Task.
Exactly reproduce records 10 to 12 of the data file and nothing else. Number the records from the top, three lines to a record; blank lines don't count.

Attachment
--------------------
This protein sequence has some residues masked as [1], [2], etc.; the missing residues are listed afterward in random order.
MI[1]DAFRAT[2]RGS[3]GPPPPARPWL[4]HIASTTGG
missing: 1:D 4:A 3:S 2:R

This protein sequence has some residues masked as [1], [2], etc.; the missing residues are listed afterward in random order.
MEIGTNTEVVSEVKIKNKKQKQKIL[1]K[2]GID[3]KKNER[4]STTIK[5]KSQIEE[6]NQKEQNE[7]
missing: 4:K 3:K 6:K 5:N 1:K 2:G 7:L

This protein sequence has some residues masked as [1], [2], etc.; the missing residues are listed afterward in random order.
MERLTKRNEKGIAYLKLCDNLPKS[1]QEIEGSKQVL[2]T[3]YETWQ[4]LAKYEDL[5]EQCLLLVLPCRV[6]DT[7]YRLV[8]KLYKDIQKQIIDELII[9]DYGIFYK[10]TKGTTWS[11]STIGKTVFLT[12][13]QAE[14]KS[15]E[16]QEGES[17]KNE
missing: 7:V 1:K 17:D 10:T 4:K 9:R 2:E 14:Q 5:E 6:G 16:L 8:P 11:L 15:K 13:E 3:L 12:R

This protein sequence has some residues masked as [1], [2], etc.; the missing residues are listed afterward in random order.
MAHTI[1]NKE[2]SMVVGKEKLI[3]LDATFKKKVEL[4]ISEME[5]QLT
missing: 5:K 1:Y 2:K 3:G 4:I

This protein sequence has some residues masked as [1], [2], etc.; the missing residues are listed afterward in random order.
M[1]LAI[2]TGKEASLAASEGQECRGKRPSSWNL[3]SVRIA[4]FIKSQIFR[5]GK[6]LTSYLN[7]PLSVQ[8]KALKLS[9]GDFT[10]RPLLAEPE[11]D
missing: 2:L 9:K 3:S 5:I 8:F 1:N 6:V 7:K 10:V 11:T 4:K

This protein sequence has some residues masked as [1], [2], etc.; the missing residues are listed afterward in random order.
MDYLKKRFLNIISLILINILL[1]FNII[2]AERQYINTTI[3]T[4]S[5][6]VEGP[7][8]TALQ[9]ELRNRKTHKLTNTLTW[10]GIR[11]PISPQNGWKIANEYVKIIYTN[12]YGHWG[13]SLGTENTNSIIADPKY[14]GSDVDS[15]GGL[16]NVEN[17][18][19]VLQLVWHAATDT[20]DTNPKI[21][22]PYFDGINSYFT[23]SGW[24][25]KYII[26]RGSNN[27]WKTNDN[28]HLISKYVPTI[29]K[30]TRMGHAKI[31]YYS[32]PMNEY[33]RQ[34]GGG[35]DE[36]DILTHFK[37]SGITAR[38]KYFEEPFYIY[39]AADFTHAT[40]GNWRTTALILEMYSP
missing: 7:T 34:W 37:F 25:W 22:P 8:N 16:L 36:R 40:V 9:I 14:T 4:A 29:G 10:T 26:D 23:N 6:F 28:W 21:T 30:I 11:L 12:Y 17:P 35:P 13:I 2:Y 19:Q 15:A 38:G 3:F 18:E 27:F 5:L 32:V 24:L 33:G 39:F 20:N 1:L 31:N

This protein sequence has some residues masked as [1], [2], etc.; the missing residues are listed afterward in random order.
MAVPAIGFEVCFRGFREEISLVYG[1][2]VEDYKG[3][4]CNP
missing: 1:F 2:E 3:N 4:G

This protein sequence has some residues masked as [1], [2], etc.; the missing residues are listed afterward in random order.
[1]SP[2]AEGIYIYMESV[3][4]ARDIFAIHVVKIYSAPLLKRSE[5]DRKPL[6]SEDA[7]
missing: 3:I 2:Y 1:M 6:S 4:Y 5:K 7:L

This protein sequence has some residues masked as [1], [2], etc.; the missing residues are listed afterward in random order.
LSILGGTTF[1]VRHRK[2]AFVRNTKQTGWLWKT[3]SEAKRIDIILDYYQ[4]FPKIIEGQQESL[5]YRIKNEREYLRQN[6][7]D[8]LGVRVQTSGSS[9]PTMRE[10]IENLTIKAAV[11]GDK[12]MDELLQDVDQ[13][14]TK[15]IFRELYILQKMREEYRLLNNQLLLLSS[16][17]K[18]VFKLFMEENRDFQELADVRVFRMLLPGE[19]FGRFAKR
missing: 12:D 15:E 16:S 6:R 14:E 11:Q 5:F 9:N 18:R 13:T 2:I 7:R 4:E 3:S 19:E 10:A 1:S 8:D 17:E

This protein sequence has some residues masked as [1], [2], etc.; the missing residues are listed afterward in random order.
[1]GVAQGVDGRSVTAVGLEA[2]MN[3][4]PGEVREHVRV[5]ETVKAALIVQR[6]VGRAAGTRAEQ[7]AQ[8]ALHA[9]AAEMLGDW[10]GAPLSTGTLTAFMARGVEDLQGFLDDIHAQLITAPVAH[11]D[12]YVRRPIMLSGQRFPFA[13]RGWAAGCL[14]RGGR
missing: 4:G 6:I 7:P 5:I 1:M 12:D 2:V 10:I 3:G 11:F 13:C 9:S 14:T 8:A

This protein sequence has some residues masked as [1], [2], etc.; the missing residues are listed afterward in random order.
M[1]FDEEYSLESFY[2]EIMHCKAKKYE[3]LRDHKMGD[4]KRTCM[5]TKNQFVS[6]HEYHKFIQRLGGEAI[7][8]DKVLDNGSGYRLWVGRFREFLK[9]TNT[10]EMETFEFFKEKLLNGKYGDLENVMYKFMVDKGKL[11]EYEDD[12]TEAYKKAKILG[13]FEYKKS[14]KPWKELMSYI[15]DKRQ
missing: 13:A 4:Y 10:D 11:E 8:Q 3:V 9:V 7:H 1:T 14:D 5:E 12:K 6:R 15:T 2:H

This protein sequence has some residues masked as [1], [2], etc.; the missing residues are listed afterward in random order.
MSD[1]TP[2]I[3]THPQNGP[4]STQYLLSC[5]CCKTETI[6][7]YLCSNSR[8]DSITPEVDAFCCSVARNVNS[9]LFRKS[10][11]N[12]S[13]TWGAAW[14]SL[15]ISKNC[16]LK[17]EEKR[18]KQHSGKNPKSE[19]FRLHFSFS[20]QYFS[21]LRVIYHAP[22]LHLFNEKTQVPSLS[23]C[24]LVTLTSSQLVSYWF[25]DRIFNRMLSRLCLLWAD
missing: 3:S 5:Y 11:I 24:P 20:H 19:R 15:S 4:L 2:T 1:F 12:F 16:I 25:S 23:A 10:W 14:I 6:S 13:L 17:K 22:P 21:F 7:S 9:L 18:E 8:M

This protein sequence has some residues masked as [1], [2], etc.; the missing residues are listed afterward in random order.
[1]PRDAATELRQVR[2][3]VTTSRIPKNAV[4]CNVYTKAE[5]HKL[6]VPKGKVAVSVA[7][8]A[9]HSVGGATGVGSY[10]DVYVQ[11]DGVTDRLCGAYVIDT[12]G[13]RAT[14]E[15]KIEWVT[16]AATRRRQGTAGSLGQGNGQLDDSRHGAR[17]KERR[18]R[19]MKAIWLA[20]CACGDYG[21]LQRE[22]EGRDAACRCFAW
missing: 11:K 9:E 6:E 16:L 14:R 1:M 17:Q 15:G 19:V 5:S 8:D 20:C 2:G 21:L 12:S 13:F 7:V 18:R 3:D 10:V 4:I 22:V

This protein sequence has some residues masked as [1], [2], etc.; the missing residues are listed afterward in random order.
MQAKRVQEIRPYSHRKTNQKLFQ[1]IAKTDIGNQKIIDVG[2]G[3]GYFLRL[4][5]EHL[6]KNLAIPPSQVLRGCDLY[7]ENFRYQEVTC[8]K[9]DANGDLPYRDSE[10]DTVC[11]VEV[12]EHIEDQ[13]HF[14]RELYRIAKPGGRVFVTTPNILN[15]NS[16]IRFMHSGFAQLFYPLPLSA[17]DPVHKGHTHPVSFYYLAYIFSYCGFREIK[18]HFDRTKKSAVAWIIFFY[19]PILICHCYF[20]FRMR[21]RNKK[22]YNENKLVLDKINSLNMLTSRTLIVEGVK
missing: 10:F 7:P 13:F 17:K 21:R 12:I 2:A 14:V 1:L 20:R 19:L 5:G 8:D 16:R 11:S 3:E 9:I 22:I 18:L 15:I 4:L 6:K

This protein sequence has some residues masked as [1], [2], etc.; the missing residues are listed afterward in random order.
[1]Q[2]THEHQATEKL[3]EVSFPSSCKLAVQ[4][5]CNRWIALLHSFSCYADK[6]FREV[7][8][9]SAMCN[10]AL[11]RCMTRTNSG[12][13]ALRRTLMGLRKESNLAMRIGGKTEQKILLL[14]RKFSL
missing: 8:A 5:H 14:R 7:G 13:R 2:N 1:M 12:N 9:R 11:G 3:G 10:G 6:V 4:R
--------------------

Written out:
This protein sequence has some residues masked as [1], [2], etc.; the missing residues are listed afterward in random order.
[1]GVAQGVDGRSVTAVGLEA[2]MN[3][4]PGEVREHVRV[5]ETVKAALIVQR[6]VGRAAGTRAEQ[7]AQ[8]ALHA[9]AAEMLGDW[10]GAPLSTGTLTAFMARGVEDLQGFLDDIHAQLITAPVAH[11]D[12]YVRRPIMLSGQRFPFA[13]RGWAAGCL[14]RGGR
missing: 4:G 6:I 7:P 5:I 1:M 12:D 2:V 10:I 3:G 11:F 13:C 9:S 14:T 8:A

This protein sequence has some residues masked as [1], [2], etc.; the missing residues are listed afterward in random order.
M[1]FDEEYSLESFY[2]EIMHCKAKKYE[3]LRDHKMGD[4]KRTCM[5]TKNQFVS[6]HEYHKFIQRLGGEAI[7][8]DKVLDNGSGYRLWVGRFREFLK[9]TNT[10]EMETFEFFKEKLLNGKYGDLENVMYKFMVDKGKL[11]EYEDD[12]TEAYKKAKILG[13]FEYKKS[14]KPWKELMSYI[15]DKRQ
missing: 13:A 4:Y 10:D 11:E 8:Q 3:V 9:V 7:H 1:T 14:D 5:E 12:K 6:R 15:T 2:H

This protein sequence has some residues masked as [1], [2], etc.; the missing residues are listed afterward in random order.
MSD[1]TP[2]I[3]THPQNGP[4]STQYLLSC[5]CCKTETI[6][7]YLCSNSR[8]DSITPEVDAFCCSVARNVNS[9]LFRKS[10][11]N[12]S[13]TWGAAW[14]SL[15]ISKNC[16]LK[17]EEKR[18]KQHSGKNPKSE[19]FRLHFSFS[20]QYFS[21]LRVIYHAP[22]LHLFNEKTQVPSLS[23]C[24]LVTLTSSQLVSYWF[25]DRIFNRMLSRLCLLWAD
missing: 3:S 5:Y 11:I 24:P 20:H 19:R 15:S 4:L 2:T 1:F 12:F 16:I 25:S 23:A 10:W 14:I 6:S 13:L 17:K 22:P 21:F 7:S 9:L 18:E 8:M